New CoreLogic Property Pulse data shows that interstate migration is on the move as people depart from cities and head to regional areas.
CoreLogic Property Pulse analyst Cameron Kusher has analysed the latest statistics from the Australian Bureau of Statistics and found that people are leaving the cities but are staying in their original state.
“Overall, a significant number of those people that move away from a capital city over the past financial year moved to an area adjacent to the capital city,” Mr Kusher said.
Mr Kusher added that there are many reasons why people leave the city, but there are generally a few common denominators.
“There are multiple reasons why we’re seeing more people move to new locations; however, it’s generally for more affordable housing or because they’re looking for a sea change/tree change,” the analyst said.
For Sydney residents, six of the top 10 regions to move to were still in NSW, with the most popular being adjacent destinations like Newcastle/Lake Macquarie and Illawarra.
The top locations for Melbourne residents were also adjacent areas to Melbourne like Latrobe-Gippsland and Geelong.
Up in Queensland, most residents moving from Brisbane tended to remain in the southern regions of the state, with the Gold Coast, the Sunshine Coast and Toowoomba being most popular.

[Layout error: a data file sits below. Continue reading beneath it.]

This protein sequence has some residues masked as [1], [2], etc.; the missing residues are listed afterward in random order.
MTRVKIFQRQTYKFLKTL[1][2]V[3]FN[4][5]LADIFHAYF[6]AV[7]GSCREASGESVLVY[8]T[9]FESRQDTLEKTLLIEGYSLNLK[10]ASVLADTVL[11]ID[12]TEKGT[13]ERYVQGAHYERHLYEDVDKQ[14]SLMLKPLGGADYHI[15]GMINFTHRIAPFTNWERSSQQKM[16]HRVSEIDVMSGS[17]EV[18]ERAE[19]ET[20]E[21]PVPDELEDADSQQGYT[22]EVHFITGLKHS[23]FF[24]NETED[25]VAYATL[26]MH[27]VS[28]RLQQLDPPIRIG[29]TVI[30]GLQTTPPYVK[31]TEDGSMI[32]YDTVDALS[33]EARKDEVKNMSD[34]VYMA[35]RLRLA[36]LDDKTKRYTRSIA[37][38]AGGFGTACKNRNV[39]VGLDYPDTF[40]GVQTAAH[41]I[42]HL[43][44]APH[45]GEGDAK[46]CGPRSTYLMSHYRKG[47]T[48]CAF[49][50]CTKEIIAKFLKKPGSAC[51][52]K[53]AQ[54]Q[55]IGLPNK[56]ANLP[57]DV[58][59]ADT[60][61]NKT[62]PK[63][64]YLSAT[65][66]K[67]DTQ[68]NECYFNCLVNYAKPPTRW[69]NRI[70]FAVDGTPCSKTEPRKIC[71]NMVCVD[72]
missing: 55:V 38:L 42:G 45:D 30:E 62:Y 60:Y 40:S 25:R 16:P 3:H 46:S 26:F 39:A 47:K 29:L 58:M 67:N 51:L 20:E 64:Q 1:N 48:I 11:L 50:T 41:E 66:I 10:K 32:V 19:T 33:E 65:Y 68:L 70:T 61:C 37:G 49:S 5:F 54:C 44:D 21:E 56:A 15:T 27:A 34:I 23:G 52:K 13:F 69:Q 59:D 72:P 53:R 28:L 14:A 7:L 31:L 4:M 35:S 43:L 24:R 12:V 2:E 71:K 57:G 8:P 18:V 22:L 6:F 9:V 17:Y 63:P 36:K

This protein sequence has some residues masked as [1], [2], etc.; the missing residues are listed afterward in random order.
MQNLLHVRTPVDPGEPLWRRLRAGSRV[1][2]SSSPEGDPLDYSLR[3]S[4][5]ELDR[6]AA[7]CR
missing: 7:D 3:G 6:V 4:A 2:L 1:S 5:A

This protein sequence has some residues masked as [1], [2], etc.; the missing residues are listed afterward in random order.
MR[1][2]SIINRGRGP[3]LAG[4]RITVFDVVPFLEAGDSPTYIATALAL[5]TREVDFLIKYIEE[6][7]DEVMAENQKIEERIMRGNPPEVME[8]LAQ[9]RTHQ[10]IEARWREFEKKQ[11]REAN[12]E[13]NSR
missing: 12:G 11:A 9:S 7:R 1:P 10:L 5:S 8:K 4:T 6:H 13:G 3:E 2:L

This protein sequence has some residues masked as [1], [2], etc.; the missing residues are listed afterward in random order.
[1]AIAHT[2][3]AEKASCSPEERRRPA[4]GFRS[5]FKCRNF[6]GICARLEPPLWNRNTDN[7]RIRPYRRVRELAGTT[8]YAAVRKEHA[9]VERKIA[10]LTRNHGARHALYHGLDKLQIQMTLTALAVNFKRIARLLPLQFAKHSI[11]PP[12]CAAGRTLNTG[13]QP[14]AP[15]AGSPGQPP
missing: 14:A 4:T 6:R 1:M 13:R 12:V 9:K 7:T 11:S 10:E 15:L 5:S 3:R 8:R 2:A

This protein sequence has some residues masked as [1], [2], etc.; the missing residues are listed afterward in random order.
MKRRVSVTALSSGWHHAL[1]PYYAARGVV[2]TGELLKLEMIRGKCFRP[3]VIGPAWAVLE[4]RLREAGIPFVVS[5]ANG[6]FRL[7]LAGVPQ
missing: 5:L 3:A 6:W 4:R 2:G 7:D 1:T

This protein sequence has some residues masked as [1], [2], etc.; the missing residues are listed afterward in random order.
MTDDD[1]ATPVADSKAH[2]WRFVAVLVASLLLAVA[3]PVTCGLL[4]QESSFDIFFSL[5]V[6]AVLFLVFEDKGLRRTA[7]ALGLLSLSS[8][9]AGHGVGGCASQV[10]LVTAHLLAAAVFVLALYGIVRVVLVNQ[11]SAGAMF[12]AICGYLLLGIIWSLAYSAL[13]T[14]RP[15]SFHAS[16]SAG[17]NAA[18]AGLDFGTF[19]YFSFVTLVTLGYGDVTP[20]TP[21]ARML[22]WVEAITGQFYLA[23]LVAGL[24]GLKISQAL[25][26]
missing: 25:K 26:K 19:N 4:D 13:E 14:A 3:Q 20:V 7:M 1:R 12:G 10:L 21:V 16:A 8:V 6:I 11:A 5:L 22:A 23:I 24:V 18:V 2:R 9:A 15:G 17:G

Mr Kusher said that data from Perth, while consistent with the trends from other states, was still surprising.
“It’s a little surprising that the top destinations for departing residents of Perth are within Western Australia and not interstate,” Mr Kusher said.
In Tasmania, the south-east saw more than double the number of Hobart migrants than Launceston and the north-east, which was in second place.
The Northern Territory was the one state to buck the trend, with most of its migrants heading to other states.
“When Darwin residents move away from the city, the greatest share of them move to other parts of the Territory outside of the capital city. QLD is a popular destination from Darwin residents moving away, with five of the top 10 regions listed within the state,” the analyst said.
Migrants from Canberra also left the state. However, Mr Kusher acknowledged this was due to their not being an option to change townships.
“Residents of Canberra that leave don’t have the option to move elsewhere within the territory. However, a substantial number of them move to the capital region located adjacent in NSW,” Mr Kusher said.
Interestingly, there was only one region which saw migrants from every single capital city, and that was the Gold Coast in Queensland.